I have been teaching for three years. I am at the base salary for a teacher in my state. Based on a 12 month pay scale, I am making $3,400/month. I take home under $2,400 per month, and I don’t even purchase the health benefit from my district. I work at least 50 hours per week, and usually more. There is no way I could support my children and myself on this income, especially if I had to purchase the health benefit and with the amount of money I have to put into my classroom every month. As it is, with two children in daycare, over half of what I make goes to pay for that, but I know that it will pay off once they are both of school age.

    • Tim

      April 15, 2013 at 1:59 pm

      Diane….may i ask what state/district you work in?

  10. Jillian

    April 15, 2013 at 1:03 pm

    Where are the non-instructional education salaries indicated in this study?…or are they lumped inside the data. This article…while informative…is data without context. My school district is small compared to other California districts and our Superintendent makes over $200K and has three administrative staff who handle clerical, logistical and special projects who all make over $100k/each annually. The issue has never been what the Teachers make…or don’t make…it has always been about the waste and fraud at the non-instructional levels in Big Education and its Unions.

  11. chris

    April 15, 2013 at 1:07 pm

    teaching is not a life time job for most people, if your 50 plus yrs and now thinking your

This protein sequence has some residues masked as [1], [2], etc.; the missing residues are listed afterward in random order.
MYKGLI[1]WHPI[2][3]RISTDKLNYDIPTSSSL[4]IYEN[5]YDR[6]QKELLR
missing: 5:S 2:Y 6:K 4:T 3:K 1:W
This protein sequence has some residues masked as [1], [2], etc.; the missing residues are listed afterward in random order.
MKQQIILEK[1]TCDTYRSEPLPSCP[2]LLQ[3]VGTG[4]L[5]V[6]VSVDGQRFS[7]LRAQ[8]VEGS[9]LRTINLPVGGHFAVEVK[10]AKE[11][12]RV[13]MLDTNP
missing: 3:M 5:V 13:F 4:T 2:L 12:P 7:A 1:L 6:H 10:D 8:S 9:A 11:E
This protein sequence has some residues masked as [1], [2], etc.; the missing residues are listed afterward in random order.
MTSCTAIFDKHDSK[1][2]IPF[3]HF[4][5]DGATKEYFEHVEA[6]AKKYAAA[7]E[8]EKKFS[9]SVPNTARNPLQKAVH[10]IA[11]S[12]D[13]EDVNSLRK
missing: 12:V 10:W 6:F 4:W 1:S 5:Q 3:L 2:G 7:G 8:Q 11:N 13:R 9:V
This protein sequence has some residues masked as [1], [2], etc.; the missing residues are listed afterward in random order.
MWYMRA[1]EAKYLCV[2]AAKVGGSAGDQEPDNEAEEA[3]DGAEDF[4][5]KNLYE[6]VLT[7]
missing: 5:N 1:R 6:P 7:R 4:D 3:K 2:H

at a low pay level. You should have looked for better jobs in your 30’s or even early 40’s
    jobs that you can move up in, or you should have started your own company. Stop your
    crying!! Your in a job that’s the simplest and safest for you and your family
    NO hard work NO Gain
    thanks to Unions

  12. Mike

    April 15, 2013 at 1:48 pm

    There are lies, bigger lies, and statistics. So far in the comments, we have educators weighing in to claim they make far less than 50k/year. Looking at the statistics, we see they completely ignore the ridiculous benefits and unsustainable pensions which become collectible at age 50.

    In other words, none of these summary numbers tell the whole story of the true cost to the tax payer, or the actual amount received by the educators for their part time work.

    The bigger story, however, has nothing to do with the numbers and everything to do with broken. nonsensical, demotivational environment that are our public schools. The system is failing both the educators and the students because it is little more than a government bureaucracy that caters to the special interests of the Unions. Private schools in the k-12 arena deliver five times the education at 80% of the cost.